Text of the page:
Once the cat litter or sawdust is swept up properly, drizzle a little laundry detergent or dish soap on the area and let that sit for about an hour. Following that, scrub at the stain with a brush soft enough so as not to scratch the surface of the concrete, or instead, try a power jet wand. Degreaser may be necessary for especially stubborn stains, and older spots may require repeated scrubbing for best results.
- Rust stains. To clean rust stains on your concrete garage floor, follow a very similar process to what was outlined above, with a few crucial differences. Instead of kitty litter or sawdust, spritz a good amount of lemon juice on the rust spot. Then let it sit for about 10 minutes prior to scrubbing. In an instance like this, a paste-like mixture of baking soda and detergent might also do the trick. Just don’t let it get too dry.
- Paint. Dripping paint is likely in any number of garage-based projects. If you’re looking to remove paint from a concrete floor without chemicals, here’s what we recommend. First, use a putty knife or some kind of scraping tool to carefully clear away loose or flakey paint. Then sweep up the debris. For especially stubborn spots, TSP (trisodium phosphate) cleaner is a simple and safe solution. Borax may also do the trick. If you choose to use some paint stripper, be sure to wear gloves and make sure your garage is ventilated.
How To Clean Epoxy Garage Floor: No Harsh Chemicals
Although epoxy floors are generally tough, they will show wear and tear over time and they can be susceptible to staining. If your garage has an epoxy floor, here’s how to keep it clean while also maintaining that nice epoxy shine.
- Clean frequently. The first step in cleaning your epoxy garage floor is regular maintenance, cleaning up dirt, dust, and debris before it builds up. A shop vacuum with a soft brush attachment is often more than adequate for the task. If you do spill on your epoxy floor, clean it up immediately.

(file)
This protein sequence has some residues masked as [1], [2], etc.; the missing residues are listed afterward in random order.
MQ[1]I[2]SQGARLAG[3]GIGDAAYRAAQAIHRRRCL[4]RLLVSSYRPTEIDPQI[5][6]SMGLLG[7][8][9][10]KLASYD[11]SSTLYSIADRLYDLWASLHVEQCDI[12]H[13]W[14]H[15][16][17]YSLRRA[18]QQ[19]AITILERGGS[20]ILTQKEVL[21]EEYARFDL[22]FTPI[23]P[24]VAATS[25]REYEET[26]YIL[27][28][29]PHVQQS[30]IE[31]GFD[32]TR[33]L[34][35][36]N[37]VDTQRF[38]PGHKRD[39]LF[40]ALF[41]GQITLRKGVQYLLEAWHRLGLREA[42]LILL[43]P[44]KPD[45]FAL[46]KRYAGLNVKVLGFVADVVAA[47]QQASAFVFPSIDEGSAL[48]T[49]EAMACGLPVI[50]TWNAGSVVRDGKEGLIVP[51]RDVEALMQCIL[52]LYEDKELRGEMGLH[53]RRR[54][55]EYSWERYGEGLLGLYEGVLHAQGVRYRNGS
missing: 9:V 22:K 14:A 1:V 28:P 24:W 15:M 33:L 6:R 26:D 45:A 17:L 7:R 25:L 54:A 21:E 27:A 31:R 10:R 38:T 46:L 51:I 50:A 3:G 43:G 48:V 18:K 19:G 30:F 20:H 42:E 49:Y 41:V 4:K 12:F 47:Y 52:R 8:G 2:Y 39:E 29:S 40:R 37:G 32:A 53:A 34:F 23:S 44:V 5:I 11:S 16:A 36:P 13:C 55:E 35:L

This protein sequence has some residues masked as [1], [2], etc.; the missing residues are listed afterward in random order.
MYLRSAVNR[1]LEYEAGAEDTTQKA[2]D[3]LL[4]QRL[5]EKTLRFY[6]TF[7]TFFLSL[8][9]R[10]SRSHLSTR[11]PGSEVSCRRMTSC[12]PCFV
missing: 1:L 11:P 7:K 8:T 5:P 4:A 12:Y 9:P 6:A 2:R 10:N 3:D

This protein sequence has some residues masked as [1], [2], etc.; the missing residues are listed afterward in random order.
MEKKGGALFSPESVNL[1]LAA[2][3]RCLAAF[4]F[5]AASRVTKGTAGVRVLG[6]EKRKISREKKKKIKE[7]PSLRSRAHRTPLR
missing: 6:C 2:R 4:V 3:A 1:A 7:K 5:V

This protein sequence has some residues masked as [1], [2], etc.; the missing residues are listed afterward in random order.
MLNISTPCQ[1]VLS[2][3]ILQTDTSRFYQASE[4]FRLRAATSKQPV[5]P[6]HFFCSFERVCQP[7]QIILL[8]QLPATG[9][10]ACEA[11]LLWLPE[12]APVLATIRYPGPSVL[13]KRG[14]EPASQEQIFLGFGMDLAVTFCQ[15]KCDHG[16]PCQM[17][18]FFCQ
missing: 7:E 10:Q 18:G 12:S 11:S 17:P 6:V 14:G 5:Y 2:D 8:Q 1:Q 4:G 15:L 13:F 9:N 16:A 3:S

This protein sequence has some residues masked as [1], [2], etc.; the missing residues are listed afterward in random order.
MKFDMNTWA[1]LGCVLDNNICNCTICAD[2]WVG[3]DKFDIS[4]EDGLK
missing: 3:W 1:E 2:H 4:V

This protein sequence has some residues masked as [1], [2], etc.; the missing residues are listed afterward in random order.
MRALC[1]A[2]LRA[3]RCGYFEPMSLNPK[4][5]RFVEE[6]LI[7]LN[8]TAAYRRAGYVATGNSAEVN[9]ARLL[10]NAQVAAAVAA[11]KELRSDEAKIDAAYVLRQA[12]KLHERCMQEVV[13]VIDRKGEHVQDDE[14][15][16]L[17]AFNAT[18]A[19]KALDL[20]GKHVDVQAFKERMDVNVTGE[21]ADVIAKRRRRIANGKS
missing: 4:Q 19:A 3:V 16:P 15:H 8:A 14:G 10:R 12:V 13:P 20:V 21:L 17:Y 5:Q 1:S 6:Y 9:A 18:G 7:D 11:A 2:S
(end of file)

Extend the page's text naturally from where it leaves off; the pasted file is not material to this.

- Avoid soap. Soap is rarely necessary when it does come time to mop or scrub your epoxy garage floor: warm water and a mop should more than do it. For a tougher spot, it’s alright to use some soap. Make sure it’s soft, or that it includes potassium hydroxide as an ingredient. This makes it easier on epoxy floors than other sodium-based products.
- Badly-stained floors and chemical spills. When addressed quickly, most stains come up easily from an epoxy garage floor with just a mop and some warm, soapy water. For big stains or badly soiled epoxy floors, some scrubbing may be required. Avoid using a scrubber like steel wool or harsh chemicals — a clear ammonia and water mix is also often effective.
It’s also important to quickly clean up gas, oil, paint, or chemical spills — preserving both the epoxy on your floor, and for safety reasons. While doing so, be sure to also follow all household chemical disposal guidelines.
How to Clean Garage Floors: a Clean Sweep
Garages are the place for messy projects, but once in a while, it’s also important to clean those floors. But what’s the best way to do it? In this article, we provide several pointers and guidelines for cleaning the average floor, such as the following:
- Clear and sweep the space.
- Mix cleaner with warm water and scrub or mop
- Rinse and repeat!
Common cleaners include:
- Dish soap or detergent
- Driveway cleaner
- Baking soda
There are some things to be aware of when cleaning concrete floors, or garage floors sealed with epoxy. For the most part though, these simple steps will get your garage floor clean and sparkling like new!